The company said activity had picked in September following a slower August. Like-for-like sales in company-managed shops averaged 71.2% of the 2019 level in the 12 weeks to 26 September.
In the most recent four weeks to 26 September like-for-like sales averaged 76.1% of the 2019 level, in line with planning assumptions while delivery represented 2.6% of company-managed shop sales in the most recent week to 26 September.
Greggs also pledged to bring back more of its product range, including a broader sandwich range and Belgian buns.
The company said 100 of its larger shops had now reopened customer seating. It would restart its shop opening programme and expected to open a net 20 shops in 2020.
Greggs said it had returned to a positive net cash position during September, though reiterated that the outlook remained uncertain, with ‘rising Covid-19 infection rates leading to increasing risks of supply chain interruption and further restrictions on customer activities out of the home’.
NO RECOVERY UNTIL 2023?
This seems to be the key point, the recent improvement in trading may now be under threat thanks to the recently changed guidance to work from home if possible.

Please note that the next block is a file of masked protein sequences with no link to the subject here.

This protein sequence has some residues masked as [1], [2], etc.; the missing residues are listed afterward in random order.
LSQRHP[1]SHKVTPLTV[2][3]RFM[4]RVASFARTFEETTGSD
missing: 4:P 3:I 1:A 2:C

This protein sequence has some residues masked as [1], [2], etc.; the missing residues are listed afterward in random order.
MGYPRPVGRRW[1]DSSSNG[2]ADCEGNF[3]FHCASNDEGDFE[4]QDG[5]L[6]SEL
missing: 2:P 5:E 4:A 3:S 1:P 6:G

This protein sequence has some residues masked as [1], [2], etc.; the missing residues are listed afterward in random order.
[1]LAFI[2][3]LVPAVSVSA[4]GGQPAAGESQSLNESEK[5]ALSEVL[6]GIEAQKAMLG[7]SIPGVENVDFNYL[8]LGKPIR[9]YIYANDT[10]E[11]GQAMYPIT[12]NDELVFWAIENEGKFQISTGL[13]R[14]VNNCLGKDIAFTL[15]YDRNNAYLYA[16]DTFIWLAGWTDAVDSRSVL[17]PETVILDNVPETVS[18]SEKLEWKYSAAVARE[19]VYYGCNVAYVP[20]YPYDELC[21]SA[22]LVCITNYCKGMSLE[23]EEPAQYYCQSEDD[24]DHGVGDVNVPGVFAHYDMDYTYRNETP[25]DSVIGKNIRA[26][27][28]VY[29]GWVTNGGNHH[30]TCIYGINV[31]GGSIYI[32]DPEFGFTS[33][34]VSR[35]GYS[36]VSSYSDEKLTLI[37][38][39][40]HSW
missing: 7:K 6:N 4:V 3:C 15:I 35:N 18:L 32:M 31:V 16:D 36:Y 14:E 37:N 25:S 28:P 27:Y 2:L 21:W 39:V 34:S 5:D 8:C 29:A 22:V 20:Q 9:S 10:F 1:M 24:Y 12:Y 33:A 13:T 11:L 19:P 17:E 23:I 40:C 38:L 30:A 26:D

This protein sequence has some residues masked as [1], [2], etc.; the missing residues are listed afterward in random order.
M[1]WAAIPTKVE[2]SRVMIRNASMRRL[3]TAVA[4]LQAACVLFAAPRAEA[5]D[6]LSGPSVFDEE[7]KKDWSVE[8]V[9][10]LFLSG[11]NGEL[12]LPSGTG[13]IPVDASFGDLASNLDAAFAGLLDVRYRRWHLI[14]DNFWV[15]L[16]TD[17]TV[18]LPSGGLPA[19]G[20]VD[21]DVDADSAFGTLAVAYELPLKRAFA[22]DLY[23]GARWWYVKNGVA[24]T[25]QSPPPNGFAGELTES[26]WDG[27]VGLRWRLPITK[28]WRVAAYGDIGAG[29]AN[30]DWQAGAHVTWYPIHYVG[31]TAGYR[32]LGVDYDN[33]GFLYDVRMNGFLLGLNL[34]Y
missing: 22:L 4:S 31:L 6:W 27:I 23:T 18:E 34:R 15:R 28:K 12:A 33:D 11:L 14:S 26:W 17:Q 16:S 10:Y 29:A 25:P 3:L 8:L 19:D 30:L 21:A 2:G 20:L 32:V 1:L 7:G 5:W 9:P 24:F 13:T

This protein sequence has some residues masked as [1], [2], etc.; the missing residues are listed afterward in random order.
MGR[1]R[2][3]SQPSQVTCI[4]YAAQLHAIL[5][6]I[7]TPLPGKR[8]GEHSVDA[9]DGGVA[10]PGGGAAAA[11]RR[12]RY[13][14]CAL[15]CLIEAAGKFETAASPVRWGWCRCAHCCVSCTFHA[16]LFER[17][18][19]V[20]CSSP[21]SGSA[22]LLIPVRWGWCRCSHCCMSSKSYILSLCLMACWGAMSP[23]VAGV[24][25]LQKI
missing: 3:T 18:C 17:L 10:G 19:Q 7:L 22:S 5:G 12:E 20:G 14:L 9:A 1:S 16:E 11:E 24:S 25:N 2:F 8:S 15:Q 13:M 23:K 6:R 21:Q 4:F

Shore Capital analysts Clive Black and Darren Shirley note: ‘Greggs has composed an upbeat narrative for its Q3 trading statement for what appears to be still a very challenged and uncertain trading environment, noting as we do additional lockdown measures taking place in its homeland North-East England market as we write.
They add: ‘There remains no guidance and we still refrain from issuing what could be, probably would be, meaningless forecasts.
‘What is clear though is that Greggs, through no fault of its own, has had its world turned upside down. 2020 is an earnings write-off and we believe it may not be until 2023 before the group can return to a) 2019 earnings levels and b) maybe even later still for prior medium-term pre-coronavirus forecasts to be reached, noting the material slowdown in store openings.’